Before I was an actress, I wanted to be a basketball player. Growing up in Boston, I practiced all the time. I wouldn’t leave the court unless I made 100 free throws and 100 lefty layups. My friend Phoebe and I would hustle men—we would act like we didn’t know how to play, and then we’d play two-on-two with guys and bet money. We would often win.
I went to college in New York, at Barnard, and that’s where I discovered acting. My first job was playing a waitress from Staten Island on Law & Order: Criminal Intent. Eventually, I moved to L.A. I was sick of being a broke, struggling auditioner, so I wrote SMILF.
The optics of SMILF are very autobiographical. Like my character on the show, I play basketball, and I, too, have a baby daddy who’s married to a beautiful blonde actress from Australia. But then the show veers off in a million crazy directions.
Your toddler son on the show is so cute.
Those are twin girls playing my son. They’re the most beautiful humans who have ever lived and will ever live.
Won’t it be awkward when you’re in year 20 of the show and your son looks like your daughter?
It’ll be GILF then. Grandmothers! Actually, we may want to say he was really two girls. That would be a great story to tell!
Category: Photo Sessions
I’ve added a new album of Frankie and Zach’s wedding which was featured in Martha Stewart Weddings back in August 2016. The photos are beautiful. Enjoy.
Between the first and second seasons of Frankie Shaw’s single mom Showtime series, “SMILF,” the writers’ offices moved from the Sunset Gower lot in Hollywood to the Paramount lot, a mere mile away. Shaw made it a point to bring with her items that represented not only the inspiration for her show, but also all the hard work that went into making the series so far. “We really did all band together,” she says of her writing staff. “It felt almost like an athletic team — at least that’s how I can relate to it.”
This Isn’t Just Horse Play
An avid rider when she was growing up, Shaw was gifted this photograph taken by Laura Porzak. She hung it behind her desk when she moved into her new office not only because of her longtime love of the animal, but also because of the “dark horse metaphor,” which will be infused in the second season. “Bridgette is faced with her shadow self, and what does that mean if you try to repress the darker parts of yourself?” Shaw reveals.
Designed by Discourse
“SMILF” takes on a lot of social and cultural issues that range from sexual assault to mental illness to race and modern masculinity. Although Shaw admits that her politics are oftentimes “the ones that come through” on the show, she wants to include a lot of different perspectives and voices in her writers’ room to help flesh out the supporting characters. “Our room is really diverse and our stories are very anecdotal from our writers and then also people who maybe think deeper than we do,” she says. Shaw relies on a number of books from writers including Roxane Gay and Ta-Nehisi Coates, whom she not only reads but also encourages her writers to read.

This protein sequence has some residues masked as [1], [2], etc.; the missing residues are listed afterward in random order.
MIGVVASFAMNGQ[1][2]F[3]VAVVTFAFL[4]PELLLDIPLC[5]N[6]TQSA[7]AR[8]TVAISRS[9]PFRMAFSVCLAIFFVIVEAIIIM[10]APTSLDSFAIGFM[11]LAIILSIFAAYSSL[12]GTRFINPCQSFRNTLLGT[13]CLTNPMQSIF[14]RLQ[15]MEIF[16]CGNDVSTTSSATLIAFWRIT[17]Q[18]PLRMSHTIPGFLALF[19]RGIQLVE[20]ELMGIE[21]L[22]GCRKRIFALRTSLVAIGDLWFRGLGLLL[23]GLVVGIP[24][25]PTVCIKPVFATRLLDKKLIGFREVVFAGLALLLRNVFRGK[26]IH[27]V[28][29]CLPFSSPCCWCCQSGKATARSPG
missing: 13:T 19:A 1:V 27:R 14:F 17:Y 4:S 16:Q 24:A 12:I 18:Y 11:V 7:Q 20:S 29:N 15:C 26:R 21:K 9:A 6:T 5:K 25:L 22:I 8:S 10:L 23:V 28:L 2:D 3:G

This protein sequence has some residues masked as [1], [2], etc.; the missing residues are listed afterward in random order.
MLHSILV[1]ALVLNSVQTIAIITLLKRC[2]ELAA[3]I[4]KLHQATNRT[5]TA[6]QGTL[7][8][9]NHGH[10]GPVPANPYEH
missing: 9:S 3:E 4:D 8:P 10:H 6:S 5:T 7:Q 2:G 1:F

Color Palette Collage
On the wall adjacent to Shaw’s desk is a collage that she draws from tonally and visually. Photos of Elizabeth Taylor in “Cleopatra” inspired an early fantasy sequence on “SMILF,” a photo of the WNBA “dream team,” who were her heroes growing up, paved the way for Bridgette’s own hoop dreams, and shots from “A Woman Under the Influence, “Chungking Express” and “In the Mood for Love” inform the show’s lighting style. “As we write season two we realize some of this means even more. This season’s all about identity and we actually have an homage to ‘In the Mood for Love,’” Shaw says. A quote about how “language can represent us or not” from Bell Hooks and a key prop from Shaw’s short film “Too Legit” flesh out the space.
Drawing the Male Gaze
Production designer Michael Grasley sketches ideas for the sets he pitches Shaw. A one-off scene in a department store dressing room became a bit more complicated by the fact that the camera had to be able to pan up to see a man hiding in rafters above, spying on and “jerking off to” women as they changed, Shaw recalls. Grasley presented her this sketch, in which the juxtaposition of light, airy movement below and dark cramped quarters above she found beautiful. “I said, ‘I want that framed,’ sort of as a joke, but when we wrapped, this came in the mail,” Shaw says. Now the prized possession hangs in a prime spot right behind her couch.